‘Chicken Soup’ author serves up goodwill

From North Bay to the New York Times bestseller list, Barry Spilchuk’s travels have been as much about self-discovery as they have been about inspiring others.
The man hailed as “the Dale Carnegie of Canada” brought his message of embracing life and those who are part of it to an appreciative audience at the North West Ontario Tourism Association’s annual fall banquet Friday night at the Fort Frances Curling Club.
Recently named one of the top four public speakers in Canada, Spilchuk is even more well-known for compiling “A Cup of Chicken Soup for the Soul” book, which has sold more than 580,000 copies since its release in the fall of 1996.
The second-smallest instalment of the world-renowned “Chicken Soup for the Soul” series, started by Americans Mark Victor Hansen and Jack Canfield back in 1993, was a labour of love for the North Bay resident.
“I met Mark in 1991 and Jack in 1992, and started apprenticing with them as a public speaker,” Spilchuk recalled about the pair, whose growing stable of more than 50 contributors has now produced a total of 47 books in the series that has sold an astounding 80 million copies.
“As soon as I put myself with them, I wanted to be like them. It’s easy enough for anyone to do if you put the time and effort into it,” he added.
Spilchuk thought condensing a variety of the contributions to the “Chicken Soup” series into a bite-sized format of the originals would strike a chord with the public.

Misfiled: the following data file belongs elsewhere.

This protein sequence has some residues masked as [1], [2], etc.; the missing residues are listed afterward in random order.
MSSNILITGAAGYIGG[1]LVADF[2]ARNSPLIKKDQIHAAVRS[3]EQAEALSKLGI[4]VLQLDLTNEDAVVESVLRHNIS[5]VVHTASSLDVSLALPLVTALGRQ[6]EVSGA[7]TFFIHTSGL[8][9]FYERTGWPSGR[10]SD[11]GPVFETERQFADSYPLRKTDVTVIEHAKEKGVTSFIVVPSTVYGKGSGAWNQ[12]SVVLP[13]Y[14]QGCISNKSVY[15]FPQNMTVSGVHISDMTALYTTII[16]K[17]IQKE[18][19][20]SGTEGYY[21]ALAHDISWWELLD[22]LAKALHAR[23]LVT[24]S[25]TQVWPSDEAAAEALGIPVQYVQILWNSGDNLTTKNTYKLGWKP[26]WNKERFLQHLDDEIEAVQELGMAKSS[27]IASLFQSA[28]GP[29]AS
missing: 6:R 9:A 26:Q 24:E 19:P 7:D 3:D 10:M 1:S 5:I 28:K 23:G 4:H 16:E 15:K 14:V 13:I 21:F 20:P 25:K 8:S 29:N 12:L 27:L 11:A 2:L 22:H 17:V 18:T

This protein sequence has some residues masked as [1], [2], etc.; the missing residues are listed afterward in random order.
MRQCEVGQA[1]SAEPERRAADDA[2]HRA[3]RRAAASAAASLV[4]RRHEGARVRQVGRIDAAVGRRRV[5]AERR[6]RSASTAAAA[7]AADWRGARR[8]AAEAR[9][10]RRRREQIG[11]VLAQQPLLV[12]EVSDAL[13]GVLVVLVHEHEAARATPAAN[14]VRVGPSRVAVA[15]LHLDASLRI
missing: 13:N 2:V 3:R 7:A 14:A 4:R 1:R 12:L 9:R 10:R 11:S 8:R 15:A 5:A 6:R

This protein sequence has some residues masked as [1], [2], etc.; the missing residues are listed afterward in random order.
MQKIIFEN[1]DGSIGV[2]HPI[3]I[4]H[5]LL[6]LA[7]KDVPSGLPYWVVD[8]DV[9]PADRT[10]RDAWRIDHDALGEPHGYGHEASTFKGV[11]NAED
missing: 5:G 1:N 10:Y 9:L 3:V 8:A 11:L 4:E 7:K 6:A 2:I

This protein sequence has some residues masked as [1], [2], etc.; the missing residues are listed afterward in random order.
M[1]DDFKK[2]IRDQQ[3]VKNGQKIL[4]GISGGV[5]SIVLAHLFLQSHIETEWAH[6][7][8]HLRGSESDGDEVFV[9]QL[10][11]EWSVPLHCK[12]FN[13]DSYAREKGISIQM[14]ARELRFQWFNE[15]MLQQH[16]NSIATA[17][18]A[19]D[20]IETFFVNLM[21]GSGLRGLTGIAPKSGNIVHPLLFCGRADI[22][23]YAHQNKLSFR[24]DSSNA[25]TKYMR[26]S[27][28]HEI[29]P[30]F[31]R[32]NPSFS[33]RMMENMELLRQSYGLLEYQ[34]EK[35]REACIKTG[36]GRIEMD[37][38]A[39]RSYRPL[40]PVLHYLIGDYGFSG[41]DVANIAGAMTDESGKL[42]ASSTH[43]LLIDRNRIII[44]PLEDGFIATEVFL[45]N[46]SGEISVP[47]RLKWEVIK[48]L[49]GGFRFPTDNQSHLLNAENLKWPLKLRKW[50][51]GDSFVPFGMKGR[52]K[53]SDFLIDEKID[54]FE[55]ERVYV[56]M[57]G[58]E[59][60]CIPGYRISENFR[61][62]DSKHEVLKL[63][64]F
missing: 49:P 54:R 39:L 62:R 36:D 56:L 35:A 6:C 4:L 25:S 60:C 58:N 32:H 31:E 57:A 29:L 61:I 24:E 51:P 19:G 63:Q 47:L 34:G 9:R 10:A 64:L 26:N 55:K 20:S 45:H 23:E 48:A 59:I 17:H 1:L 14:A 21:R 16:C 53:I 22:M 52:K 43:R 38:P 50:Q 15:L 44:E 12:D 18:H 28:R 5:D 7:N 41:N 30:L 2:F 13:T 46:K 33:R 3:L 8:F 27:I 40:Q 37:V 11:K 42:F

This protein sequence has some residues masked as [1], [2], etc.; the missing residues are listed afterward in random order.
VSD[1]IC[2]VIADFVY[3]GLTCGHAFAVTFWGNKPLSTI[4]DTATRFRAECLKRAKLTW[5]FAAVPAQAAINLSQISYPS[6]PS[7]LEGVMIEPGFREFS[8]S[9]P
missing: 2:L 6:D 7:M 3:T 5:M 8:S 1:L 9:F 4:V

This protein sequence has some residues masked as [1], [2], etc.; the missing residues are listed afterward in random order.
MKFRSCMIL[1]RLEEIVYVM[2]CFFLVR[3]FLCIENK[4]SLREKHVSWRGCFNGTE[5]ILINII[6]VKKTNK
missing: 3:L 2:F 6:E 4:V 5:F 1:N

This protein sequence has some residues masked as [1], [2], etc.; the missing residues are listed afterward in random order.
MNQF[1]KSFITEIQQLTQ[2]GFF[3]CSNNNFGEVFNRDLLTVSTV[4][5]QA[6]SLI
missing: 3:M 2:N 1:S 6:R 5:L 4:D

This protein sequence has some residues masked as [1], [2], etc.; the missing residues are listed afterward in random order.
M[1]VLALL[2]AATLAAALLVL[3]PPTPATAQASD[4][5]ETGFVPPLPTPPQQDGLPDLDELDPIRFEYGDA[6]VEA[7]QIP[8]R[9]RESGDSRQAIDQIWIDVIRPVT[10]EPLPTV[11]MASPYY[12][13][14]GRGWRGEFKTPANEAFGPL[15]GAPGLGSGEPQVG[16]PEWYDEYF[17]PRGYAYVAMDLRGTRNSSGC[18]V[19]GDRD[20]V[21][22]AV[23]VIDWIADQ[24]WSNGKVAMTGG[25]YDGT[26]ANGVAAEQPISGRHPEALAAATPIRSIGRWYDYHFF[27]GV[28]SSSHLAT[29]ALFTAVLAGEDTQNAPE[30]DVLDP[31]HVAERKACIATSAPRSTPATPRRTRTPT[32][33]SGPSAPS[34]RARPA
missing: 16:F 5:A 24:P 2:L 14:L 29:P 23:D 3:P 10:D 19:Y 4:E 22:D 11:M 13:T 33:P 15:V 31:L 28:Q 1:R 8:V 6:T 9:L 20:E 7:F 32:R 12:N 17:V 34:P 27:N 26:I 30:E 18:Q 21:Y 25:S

He brought Hansen and Canfield the idea of “A Cup of Chicken Soup for the Soul” in 1995, and said his involvement went from sideline to frontline almost instantly.
“We had a meeting, and they called me not long after and said, ‘We don’t have the time, you do it.’”
The book shot to No. 1 on the New York Times bestseller list, riding the series’ wave of popularity that has yet to subside—even to the surprise of some of its producers.
“I remember we’d sold about 11 million copies in the series, and one woman on the staff stood up and said we were flooding the marketplace,” smiled Spilchuk.
“I told her I believe in the marketplace. They’ll tell us when they’re sick of it because they’ll stop buying the books.”
Besides his hectic speaking schedule, Spilchuk has branched out to help put out other books dealing with various topics, such as marriage difficulties and better financial management.
His own life has traversed some rough waters in the past year as a serious health condition had him out of circulation for about six months.
“It was a wake-up call,” said Spilchuk, who has lost almost a pound a day for the last month in his effort to regain his physical well-being.
“When you put focus on a priority, it gets done,” he stressed. “One of my secret goals has always been that no one else is going to walk my daughter up the aisle.”
His perspectives on life are rooted in common sense, but their universal appeal is undeniable.
“If you want to hunt moose, you go where the moose are,” he reasoned. “If you want to change the world, you’ve got to get into the world.
“Most importantly, you’ve got to remember to love yourself. It’s a sign of strength to say ‘I don’t know everything.’”

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